Friend, kitchen staff, yoga finder: at CES 2021, robots are a highlight, having shown their worth in the coronavirus pandemic
- Among those taking the virtual stage this year are robot companions, concierges, cooks, delivery drones and medical assistants
- The pandemic has made it easier for people to view robots as non-threatening and as friends, said Misty Robotics chief executive Tim Enwall
Robots that helped people survive and stay safe over the past year are touting their value at the tech industry’s annual extravaganza amid a pandemic which has given fresh momentum to the robotics sector.
Robot companions saw surging demand in recent months as pandemic lockdowns intensified problems of isolation, especially for people in senior living homes.
Amid a strict virus lockdown in France, the companion robot Cutii became a star in old-people’s homes.
“The pandemic completely changed our business model,” said Antoine Bataille, chief executive of Cutii. “We had envisioned Cutii at people’s homes. But today, we are dealing with isolation on a collective level.”
The start-up based in the French city of Roubaix delivered 30 robots free of charge to old-people’s homes during lockdowns and used the experience to improve the technology and train its teams. “Everything worked well. Every two weeks we would deliver software updates, which had to be done remotely. It’s like what Tesla does.”
The French-made robot was designed to allow family members to check in, and also help people find activities such as yoga or tai chi classes, either in person or online. “The point of Cutii is to connect individuals to other people,” Marshall said. “It is not an Alexa on wheels.”
Wendy Moyle, a professor at Australia’s Griffith University who specialises in research on the elderly, said studies have shown people may develop “a strong relationship” with companion robots “much like older people do with having a pet dog for company”. But Moyle said current technology “is just not sophisticated enough” and that many people are disappointed after a while.
Robots have taken on a new role in the workplace and in medical facilities in the era of social distancing.
Misty Robotics, which produces a robot platform open to outside developers, last year launched a temperature screening app for workplaces and medical facilities, while also working with partners which can make the robot a companion or digital assistant.
The pandemic has made it easier for people to view robots as non-threatening and as friends, said Misty Robotics chief executive Tim Enwall. “The elderly don’t have contact and the elderly are certainly very afraid of viruses that can come from contact and there’s loneliness and isolation.”
In an office environment, robots like Misty can become a virtual “concierge” which eliminates the need for risky person-to-person contact, Enwall added.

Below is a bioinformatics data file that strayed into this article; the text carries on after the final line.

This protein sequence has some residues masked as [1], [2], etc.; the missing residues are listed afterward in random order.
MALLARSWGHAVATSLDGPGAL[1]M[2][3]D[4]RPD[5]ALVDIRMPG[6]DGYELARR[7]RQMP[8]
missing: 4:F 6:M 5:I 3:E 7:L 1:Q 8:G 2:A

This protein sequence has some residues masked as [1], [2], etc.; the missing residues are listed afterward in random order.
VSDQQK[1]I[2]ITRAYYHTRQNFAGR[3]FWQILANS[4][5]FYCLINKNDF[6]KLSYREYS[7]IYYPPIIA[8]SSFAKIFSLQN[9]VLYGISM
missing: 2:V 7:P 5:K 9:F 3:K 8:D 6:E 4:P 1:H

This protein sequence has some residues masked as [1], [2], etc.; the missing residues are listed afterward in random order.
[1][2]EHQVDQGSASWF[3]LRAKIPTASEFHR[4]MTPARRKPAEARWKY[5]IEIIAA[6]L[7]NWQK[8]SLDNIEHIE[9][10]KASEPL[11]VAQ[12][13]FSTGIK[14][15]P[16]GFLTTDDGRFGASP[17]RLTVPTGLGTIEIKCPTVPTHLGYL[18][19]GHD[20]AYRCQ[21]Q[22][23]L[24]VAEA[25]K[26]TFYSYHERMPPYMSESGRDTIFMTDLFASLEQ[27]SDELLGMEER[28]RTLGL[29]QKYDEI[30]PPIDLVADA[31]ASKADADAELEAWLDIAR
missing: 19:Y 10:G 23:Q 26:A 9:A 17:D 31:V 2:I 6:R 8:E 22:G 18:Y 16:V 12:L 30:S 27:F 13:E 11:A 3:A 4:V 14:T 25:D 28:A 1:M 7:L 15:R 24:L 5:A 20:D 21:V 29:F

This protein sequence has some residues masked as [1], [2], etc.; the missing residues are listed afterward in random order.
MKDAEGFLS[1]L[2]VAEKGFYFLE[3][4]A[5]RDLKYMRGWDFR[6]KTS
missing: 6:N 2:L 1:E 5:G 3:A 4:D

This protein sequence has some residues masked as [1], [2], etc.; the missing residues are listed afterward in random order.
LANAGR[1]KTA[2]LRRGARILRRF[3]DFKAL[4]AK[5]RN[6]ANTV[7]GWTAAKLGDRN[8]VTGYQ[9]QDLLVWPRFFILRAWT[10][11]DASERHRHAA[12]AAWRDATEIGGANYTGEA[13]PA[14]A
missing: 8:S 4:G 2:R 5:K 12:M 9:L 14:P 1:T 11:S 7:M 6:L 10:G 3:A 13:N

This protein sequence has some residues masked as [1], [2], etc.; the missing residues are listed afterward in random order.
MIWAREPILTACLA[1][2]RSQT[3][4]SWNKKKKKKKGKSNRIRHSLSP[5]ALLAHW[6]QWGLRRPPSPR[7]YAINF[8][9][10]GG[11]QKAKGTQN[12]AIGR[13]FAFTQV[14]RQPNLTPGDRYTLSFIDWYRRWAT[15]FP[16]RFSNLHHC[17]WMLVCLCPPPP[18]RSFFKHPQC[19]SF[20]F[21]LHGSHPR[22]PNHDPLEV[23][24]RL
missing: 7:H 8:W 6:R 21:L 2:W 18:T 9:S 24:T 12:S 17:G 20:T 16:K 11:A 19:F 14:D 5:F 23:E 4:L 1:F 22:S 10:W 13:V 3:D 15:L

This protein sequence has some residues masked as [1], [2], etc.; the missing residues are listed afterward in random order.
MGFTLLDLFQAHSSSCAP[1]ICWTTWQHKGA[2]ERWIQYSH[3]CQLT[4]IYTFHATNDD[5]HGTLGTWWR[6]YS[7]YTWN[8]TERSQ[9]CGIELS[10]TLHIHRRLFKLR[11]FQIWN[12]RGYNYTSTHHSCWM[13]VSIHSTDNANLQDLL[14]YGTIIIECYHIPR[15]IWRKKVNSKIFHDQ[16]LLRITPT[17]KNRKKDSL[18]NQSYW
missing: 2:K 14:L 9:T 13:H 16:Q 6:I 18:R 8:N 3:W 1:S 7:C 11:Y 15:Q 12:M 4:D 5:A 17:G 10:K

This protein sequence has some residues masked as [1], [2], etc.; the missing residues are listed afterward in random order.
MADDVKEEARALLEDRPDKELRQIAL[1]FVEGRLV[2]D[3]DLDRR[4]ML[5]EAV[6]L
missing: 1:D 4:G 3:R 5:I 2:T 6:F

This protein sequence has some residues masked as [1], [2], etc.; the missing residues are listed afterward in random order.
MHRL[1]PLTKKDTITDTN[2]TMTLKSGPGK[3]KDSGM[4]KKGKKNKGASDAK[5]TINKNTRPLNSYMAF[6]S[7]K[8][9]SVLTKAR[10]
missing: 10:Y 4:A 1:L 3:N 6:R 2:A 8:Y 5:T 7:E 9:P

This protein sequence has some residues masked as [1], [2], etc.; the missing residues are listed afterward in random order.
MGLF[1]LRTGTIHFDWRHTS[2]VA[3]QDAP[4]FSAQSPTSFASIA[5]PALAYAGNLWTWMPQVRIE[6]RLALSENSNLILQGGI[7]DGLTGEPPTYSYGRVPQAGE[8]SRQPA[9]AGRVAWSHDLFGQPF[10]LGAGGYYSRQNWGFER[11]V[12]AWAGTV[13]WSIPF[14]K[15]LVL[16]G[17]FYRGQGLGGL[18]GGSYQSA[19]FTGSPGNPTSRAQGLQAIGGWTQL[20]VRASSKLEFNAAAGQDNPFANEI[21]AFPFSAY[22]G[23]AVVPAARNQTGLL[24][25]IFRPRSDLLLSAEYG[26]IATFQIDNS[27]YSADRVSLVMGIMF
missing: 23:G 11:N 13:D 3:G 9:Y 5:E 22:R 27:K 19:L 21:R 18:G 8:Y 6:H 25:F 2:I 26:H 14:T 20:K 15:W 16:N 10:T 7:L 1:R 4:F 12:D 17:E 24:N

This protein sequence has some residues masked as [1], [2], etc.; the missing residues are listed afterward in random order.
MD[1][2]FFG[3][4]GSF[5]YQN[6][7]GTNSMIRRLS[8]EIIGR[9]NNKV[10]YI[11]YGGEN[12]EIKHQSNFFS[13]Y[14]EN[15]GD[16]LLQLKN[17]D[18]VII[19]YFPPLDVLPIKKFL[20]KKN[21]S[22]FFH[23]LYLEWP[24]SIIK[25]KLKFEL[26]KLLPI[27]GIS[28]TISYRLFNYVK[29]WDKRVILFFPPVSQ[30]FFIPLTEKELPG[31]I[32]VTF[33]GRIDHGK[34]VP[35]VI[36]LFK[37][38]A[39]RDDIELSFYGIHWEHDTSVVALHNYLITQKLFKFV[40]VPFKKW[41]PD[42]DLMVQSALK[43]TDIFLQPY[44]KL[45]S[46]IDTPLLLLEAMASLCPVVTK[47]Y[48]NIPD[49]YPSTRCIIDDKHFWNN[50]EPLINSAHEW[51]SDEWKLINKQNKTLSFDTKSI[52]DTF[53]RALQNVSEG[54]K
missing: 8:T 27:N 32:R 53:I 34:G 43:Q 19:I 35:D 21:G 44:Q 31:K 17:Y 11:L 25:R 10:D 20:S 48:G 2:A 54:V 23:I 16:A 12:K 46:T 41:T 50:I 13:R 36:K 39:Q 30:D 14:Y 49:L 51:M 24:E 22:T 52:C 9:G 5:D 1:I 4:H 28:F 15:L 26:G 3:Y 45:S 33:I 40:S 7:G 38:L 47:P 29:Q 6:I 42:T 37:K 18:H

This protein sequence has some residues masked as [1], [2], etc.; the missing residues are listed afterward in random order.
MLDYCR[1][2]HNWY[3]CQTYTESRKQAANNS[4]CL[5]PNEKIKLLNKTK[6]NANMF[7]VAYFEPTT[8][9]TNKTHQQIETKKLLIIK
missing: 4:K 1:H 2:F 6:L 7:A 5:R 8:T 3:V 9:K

“The robot at the front door can do that same basic triage in a way that’s very familiar to a lot of people,” he said.
“It’s friendly, it’s interactive, it’s enjoyable.”
LG’s autonomous robot, which uses ultraviolet light to disinfect high-touch, high-traffic areas is being pitched this year to US hotels, schools, corporate offices, retail and restaurant operators and transport hubs such as airports and train stations.
The companies are betting that demand for improved health and safety will continue even after the pandemic is contained.
Automated kitchen technology has been gaining interest in recent years, and that has been accelerated by the pandemic, said Alex Barseghian, CEO of start-up RoboEatz, which began in Latvia and is now headquartered in Canada.
RoboEatz is launching its artificial-intelligence-powered autonomous robotic kitchen system that prepares, cooks and serves an array of hot and cold food dishes, from soups to salads to meal bowls.
The robotic system, designed for food services operations in corporate offices, campuses and hospitals as well as quick-serve restaurants, takes over some of the tedious food prep tasks while improving food safety and eliminating infection risks from crowded kitchens.
Barseghian said the idea of robotic food prep, which can cut food waste and labour costs, has gained traction as a result of the pandemic
“For a lot of restaurants, efficiency is important,” he said. “Every millimetre in the kitchen is measured. They didn’t think about social distancing, so automating the kitchen really solves that problem.”
RoboEatz plans to launch its own restaurant in Latvia this month as it markets its “turnkey” kitchen in North America.
Even after the pandemic fades, Barseghian said he expects a continued focus on health and safety in kitchens: “I don’t think it will ever be the same again.”